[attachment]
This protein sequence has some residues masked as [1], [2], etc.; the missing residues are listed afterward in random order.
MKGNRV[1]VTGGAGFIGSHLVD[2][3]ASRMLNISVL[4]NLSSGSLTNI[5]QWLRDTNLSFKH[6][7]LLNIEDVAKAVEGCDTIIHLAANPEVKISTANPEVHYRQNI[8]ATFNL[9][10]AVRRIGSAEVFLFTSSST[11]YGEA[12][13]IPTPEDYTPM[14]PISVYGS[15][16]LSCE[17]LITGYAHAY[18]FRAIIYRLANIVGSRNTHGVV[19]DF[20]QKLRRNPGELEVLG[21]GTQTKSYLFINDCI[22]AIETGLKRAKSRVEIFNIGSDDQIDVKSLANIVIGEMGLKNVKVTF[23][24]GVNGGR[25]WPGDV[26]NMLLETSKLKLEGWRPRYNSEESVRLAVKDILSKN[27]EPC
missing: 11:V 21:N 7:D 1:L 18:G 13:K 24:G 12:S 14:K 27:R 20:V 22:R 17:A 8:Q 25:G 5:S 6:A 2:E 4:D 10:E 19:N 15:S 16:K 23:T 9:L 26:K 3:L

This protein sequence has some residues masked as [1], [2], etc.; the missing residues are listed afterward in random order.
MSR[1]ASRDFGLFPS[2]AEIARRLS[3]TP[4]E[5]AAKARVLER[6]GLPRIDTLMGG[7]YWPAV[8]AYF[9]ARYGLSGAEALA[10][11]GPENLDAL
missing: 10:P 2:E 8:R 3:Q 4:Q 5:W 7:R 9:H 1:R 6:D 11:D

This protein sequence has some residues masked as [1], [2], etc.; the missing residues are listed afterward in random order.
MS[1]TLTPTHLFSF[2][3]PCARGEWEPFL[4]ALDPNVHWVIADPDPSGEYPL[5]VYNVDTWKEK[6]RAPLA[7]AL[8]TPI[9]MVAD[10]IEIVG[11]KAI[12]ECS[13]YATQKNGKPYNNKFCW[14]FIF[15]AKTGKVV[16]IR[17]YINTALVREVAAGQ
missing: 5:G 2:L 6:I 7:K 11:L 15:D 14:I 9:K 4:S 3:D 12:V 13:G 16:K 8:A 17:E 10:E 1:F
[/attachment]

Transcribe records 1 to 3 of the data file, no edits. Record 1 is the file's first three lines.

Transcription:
This protein sequence has some residues masked as [1], [2], etc.; the missing residues are listed afterward in random order.
MKGNRV[1]VTGGAGFIGSHLVD[2][3]ASRMLNISVL[4]NLSSGSLTNI[5]QWLRDTNLSFKH[6][7]LLNIEDVAKAVEGCDTIIHLAANPEVKISTANPEVHYRQNI[8]ATFNL[9][10]AVRRIGSAEVFLFTSSST[11]YGEA[12][13]IPTPEDYTPM[14]PISVYGS[15][16]LSCE[17]LITGYAHAY[18]FRAIIYRLANIVGSRNTHGVV[19]DF[20]QKLRRNPGELEVLG[21]GTQTKSYLFINDCI[22]AIETGLKRAKSRVEIFNIGSDDQIDVKSLANIVIGEMGLKNVKVTF[23][24]GVNGGR[25]WPGDV[26]NMLLETSKLKLEGWRPRYNSEESVRLAVKDILSKN[27]EPC
missing: 11:V 21:N 7:D 1:L 18:G 13:K 24:G 12:S 14:K 27:R 20:V 22:R 17:A 8:Q 25:G 5:S 6:A 2:E 4:D 10:E 19:N 15:S 16:K 23:T 9:L 26:K 3:L

This protein sequence has some residues masked as [1], [2], etc.; the missing residues are listed afterward in random order.
MSR[1]ASRDFGLFPS[2]AEIARRLS[3]TP[4]E[5]AAKARVLER[6]GLPRIDTLMGG[7]YWPAV[8]AYF[9]ARYGLSGAEALA[10][11]GPENLDAL
missing: 10:P 2:E 8:R 3:Q 4:Q 5:W 7:R 9:H 1:R 6:D 11:D

This protein sequence has some residues masked as [1], [2], etc.; the missing residues are listed afterward in random order.
MS[1]TLTPTHLFSF[2][3]PCARGEWEPFL[4]ALDPNVHWVIADPDPSGEYPL[5]VYNVDTWKEK[6]RAPLA[7]AL[8]TPI[9]MVAD[10]IEIVG[11]KAI[12]ECS[13]YATQKNGKPYNNKFCW[14]FIF[15]AKTGKVV[16]IR[17]YINTALVREVAAGQ
missing: 5:G 2:L 6:I 7:K 11:L 15:D 14:I 9:K 4:S 3:D 12:V 13:G 16:K 8:A 17:E 10:E 1:F